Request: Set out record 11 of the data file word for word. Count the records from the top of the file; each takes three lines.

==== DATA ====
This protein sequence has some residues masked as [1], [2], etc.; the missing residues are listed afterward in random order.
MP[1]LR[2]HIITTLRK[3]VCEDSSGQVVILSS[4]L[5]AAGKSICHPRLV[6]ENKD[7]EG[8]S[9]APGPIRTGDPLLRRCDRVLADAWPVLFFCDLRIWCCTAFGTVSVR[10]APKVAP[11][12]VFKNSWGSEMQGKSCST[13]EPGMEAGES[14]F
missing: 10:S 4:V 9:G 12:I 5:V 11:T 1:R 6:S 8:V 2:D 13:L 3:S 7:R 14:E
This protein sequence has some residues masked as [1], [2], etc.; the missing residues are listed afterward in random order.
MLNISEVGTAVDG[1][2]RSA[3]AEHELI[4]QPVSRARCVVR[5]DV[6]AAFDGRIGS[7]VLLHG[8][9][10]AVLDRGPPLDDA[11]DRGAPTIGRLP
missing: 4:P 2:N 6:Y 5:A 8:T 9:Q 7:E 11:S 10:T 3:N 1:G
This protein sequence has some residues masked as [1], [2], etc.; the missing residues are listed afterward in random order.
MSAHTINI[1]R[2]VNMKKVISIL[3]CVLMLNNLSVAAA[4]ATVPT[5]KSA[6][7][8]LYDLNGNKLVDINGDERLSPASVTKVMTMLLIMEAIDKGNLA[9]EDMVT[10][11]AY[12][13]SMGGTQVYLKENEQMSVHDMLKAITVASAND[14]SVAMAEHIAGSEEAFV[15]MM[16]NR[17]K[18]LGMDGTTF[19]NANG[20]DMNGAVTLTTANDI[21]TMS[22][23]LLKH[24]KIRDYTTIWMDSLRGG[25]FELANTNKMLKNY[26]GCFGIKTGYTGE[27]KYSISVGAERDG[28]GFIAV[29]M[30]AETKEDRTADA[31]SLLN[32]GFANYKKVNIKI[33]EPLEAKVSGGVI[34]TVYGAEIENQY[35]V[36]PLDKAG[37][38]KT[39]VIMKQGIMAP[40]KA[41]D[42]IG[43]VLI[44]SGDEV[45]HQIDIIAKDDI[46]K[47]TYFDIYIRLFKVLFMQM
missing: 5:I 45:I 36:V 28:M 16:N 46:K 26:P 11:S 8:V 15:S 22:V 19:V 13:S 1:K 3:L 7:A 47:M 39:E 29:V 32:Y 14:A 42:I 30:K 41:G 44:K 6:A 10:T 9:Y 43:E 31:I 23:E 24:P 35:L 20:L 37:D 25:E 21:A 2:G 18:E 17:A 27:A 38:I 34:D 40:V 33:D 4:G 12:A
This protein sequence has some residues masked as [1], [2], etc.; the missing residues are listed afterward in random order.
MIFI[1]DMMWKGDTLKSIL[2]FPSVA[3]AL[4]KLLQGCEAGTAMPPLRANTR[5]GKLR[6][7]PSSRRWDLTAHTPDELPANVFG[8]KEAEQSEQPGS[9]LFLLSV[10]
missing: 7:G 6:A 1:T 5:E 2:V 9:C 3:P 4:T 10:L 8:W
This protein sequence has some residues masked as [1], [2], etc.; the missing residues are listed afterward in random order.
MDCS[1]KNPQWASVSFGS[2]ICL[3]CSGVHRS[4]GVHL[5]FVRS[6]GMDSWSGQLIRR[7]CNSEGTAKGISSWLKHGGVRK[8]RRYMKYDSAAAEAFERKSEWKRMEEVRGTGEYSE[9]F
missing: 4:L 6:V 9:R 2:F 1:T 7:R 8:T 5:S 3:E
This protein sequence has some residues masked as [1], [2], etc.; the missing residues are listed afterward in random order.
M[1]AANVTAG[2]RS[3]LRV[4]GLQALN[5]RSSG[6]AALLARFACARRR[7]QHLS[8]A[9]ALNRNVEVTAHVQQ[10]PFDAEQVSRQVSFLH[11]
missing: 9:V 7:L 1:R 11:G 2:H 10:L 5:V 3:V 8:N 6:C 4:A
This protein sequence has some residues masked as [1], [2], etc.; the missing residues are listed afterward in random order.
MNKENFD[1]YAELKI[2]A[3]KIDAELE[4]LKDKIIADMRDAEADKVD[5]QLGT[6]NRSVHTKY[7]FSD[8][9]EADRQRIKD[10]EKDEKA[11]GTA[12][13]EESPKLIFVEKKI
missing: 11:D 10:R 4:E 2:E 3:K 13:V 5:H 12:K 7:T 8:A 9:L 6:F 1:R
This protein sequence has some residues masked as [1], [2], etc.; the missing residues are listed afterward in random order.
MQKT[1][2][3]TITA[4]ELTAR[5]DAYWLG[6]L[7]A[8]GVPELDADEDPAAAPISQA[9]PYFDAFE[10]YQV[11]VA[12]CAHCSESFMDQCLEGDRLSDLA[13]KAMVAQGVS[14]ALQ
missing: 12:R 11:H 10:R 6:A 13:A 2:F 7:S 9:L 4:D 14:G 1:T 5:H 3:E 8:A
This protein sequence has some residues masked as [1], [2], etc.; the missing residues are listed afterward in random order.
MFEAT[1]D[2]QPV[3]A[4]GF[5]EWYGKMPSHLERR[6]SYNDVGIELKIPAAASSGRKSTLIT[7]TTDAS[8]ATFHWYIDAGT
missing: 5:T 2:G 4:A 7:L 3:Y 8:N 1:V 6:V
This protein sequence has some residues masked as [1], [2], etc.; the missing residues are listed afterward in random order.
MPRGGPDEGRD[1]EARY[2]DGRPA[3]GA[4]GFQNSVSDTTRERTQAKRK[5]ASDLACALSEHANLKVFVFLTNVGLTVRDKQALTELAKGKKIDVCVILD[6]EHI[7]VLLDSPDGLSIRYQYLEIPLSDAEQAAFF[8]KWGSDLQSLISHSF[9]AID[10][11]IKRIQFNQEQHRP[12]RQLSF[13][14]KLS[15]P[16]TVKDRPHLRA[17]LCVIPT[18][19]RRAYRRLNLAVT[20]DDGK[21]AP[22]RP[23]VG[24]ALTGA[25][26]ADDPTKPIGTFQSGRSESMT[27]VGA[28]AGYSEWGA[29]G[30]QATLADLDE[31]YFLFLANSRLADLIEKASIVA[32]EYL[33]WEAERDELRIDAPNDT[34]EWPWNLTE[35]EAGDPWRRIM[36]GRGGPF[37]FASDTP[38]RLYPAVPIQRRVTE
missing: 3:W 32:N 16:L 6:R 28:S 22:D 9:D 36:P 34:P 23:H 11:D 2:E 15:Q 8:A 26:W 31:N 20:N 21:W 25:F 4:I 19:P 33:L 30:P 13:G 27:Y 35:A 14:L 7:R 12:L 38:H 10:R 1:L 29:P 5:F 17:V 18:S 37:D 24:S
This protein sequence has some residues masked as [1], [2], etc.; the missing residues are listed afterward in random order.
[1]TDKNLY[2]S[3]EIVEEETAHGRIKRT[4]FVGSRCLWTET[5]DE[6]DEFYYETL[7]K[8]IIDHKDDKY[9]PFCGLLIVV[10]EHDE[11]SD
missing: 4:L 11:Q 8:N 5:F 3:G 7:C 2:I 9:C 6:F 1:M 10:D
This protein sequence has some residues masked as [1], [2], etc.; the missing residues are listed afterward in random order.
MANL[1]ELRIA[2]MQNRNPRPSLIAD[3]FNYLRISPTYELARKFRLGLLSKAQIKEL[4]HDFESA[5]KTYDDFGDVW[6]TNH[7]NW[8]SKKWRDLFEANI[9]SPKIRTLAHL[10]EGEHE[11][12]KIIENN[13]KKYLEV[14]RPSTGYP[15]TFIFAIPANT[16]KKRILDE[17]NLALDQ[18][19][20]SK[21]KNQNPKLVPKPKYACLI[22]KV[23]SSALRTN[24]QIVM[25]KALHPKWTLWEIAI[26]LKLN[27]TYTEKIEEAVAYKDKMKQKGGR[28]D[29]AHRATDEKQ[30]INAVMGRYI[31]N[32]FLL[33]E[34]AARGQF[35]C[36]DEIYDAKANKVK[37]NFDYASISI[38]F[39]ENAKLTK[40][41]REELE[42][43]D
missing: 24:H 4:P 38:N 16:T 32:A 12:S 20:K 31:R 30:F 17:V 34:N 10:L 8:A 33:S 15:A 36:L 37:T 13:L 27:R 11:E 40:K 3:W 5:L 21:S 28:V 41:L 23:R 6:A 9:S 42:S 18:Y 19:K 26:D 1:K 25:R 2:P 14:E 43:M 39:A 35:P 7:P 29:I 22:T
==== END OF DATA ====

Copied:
This protein sequence has some residues masked as [1], [2], etc.; the missing residues are listed afterward in random order.
[1]TDKNLY[2]S[3]EIVEEETAHGRIKRT[4]FVGSRCLWTET[5]DE[6]DEFYYETL[7]K[8]IIDHKDDKY[9]PFCGLLIVV[10]EHDE[11]SD
missing: 4:L 11:Q 8:N 5:F 3:G 7:C 2:I 9:C 6:F 1:M 10:D